A most welcome addition to last year's food cart options on the Capitol Square was Spice Yatra, the first cart dedicated to Indian food in Madison. The food felt like Indian home cooking, with simple yet complexly flavored menu items like chana masala, chicken saag (spinach), yellow daal, vegetable curry, and kadai chicken. Spice Yatra didn't return to the Square this spring, though. Why not? It seemed to have won so many fans.
Spice Yatra chef and owner Sunil Gopal filled me in -- he'd lost the commercial kitchen he'd been renting, at Middleton's The Soup Factory, when that restaurant closed for good. And Gopal's attempts to find another kitchen have so far been dead-ends.
"I've been cooking for as long as I can remember," says Gopal. As a cook, he's mostly self-taught. "I think my inspiration came from my Mom, but then, my Mom doesn't even cook as much as I do -- ever since I took over the major part of the cooking," he reflects.
He wanted to make cooking more than a hobby, but wasn't ready to start a restaurant. He started cooking for friends, then larger parties: "Then I started to develop different kinds of spice blends." The food cart seemed like an ideal route to "see if people liked the type of food I make," and if taking his hobby to "the next level" was feasible.
Gopal, who is originally from Bangalore, was back in India for a visit this past January; upon his return, he found out he'd be losing his kitchen, as The Soup Factory would be closing. "Ever since, I have tried different avenues. And it just didn't work out. I tried churches. In fact even today I got a few calls from churches. They aren't able to help me out with it."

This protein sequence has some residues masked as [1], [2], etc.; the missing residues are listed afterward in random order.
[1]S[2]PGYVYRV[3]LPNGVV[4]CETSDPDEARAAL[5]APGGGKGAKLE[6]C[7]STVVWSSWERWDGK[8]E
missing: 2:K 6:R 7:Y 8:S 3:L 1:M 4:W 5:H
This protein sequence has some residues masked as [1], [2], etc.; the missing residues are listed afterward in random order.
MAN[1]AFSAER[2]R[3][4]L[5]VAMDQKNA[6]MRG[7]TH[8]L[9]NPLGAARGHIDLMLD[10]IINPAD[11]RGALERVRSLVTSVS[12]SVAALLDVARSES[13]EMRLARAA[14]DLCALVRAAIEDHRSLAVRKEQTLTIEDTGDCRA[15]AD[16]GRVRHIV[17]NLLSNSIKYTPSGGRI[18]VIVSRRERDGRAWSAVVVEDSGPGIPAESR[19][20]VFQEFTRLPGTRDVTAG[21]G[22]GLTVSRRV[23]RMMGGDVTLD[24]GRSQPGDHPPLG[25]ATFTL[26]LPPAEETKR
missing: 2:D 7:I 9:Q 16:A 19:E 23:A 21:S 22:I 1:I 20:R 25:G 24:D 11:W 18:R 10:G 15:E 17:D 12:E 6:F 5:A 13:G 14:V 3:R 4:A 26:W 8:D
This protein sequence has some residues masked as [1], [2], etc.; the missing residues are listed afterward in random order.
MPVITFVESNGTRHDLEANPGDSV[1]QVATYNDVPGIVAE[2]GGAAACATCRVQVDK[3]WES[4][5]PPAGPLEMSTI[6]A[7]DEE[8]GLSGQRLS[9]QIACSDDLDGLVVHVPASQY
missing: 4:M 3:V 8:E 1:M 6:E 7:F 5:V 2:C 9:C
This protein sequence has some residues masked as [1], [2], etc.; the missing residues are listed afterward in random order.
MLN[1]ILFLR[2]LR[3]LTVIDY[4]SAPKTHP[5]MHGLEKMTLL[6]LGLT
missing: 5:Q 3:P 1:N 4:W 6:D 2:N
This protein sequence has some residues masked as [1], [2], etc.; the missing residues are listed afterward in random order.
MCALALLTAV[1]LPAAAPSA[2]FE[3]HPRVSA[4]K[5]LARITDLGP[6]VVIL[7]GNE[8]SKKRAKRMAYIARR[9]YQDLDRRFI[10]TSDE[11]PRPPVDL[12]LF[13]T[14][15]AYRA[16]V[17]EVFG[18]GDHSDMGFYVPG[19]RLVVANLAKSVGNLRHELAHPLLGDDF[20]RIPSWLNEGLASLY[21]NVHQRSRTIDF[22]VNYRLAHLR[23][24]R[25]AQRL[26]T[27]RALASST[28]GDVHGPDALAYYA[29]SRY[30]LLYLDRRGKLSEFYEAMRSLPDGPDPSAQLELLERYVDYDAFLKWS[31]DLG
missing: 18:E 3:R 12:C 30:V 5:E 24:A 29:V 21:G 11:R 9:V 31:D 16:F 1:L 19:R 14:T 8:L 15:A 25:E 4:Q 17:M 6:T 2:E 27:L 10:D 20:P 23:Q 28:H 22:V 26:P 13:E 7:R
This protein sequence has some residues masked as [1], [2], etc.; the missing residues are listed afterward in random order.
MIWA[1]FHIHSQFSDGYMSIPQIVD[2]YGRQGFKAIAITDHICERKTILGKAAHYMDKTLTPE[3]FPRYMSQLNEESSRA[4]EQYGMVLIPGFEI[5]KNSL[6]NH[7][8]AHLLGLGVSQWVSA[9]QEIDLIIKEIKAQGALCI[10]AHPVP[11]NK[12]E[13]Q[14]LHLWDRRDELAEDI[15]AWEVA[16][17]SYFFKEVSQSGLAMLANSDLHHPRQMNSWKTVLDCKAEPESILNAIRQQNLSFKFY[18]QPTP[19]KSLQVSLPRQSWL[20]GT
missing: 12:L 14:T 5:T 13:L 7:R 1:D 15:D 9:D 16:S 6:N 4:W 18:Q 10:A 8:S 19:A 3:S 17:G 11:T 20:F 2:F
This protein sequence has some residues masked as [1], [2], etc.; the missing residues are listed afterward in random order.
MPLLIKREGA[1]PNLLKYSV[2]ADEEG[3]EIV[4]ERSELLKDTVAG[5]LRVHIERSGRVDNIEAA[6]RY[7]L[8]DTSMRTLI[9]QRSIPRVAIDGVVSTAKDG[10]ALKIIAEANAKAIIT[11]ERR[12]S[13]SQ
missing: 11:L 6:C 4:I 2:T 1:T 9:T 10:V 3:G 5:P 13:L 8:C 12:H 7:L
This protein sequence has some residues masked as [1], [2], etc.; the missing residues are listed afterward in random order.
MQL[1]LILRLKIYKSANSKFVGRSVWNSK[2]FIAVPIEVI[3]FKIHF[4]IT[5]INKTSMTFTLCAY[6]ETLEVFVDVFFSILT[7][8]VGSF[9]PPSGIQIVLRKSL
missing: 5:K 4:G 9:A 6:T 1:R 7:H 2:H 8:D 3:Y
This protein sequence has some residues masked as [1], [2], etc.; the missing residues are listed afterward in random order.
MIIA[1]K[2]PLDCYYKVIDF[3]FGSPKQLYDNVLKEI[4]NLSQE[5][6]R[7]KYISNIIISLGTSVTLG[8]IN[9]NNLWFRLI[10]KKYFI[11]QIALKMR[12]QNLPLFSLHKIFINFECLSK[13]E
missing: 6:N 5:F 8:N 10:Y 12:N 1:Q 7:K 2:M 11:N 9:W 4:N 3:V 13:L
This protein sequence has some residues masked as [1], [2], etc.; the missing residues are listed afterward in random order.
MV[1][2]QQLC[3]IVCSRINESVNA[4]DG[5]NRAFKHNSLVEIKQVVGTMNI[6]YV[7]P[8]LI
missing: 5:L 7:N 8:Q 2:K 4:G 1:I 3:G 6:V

Gopal says he only needs to be in the kitchen 2-3 days a week, and is flexible in terms of when he uses it: "If it's a restaurant, I know that during peak hours, it's going to be occupied." For his cooking, Gopal says, he just needs to prepare the basics, and once he's at the cart, he puts them all together and serves. "My cart has pretty much everything, but I can't execute it directly from the cart. That's the code." He also can't prep his food from his home; it has to be a licensed kitchen.
In the meantime, Gopal, a former I.T. programmer, is doing I.T. recruiting, a business he started when he and his wife moved to Madison about four years ago to be closer to her family. The food cart, however, is clearly where Gopal's passions lie.
Kadai chicken and chicken saag were his most popular dishes last year, along with his chicken pakora, offered only two days a week. Gopal's kadai chicken, made with his own spice blend, is a trademark. "It took me about 17 years, actually," he says, to develop his kadai chicken. He does roast his own spices, too. Otherwise, he says there's nothing special involved except "a little creativity from my side."
"I try to keep it simple. A food cart is not like a restaurant. It has to be limited. Quick and easy. That's the focus I had. And I tried to educate people about what my food's all about."
So if you have a kitchen to spare... contact Gopal through the Spice Yatra website: "The weather is so nice and I cannot believe that I'm unable to get out there at the Capitol and vend."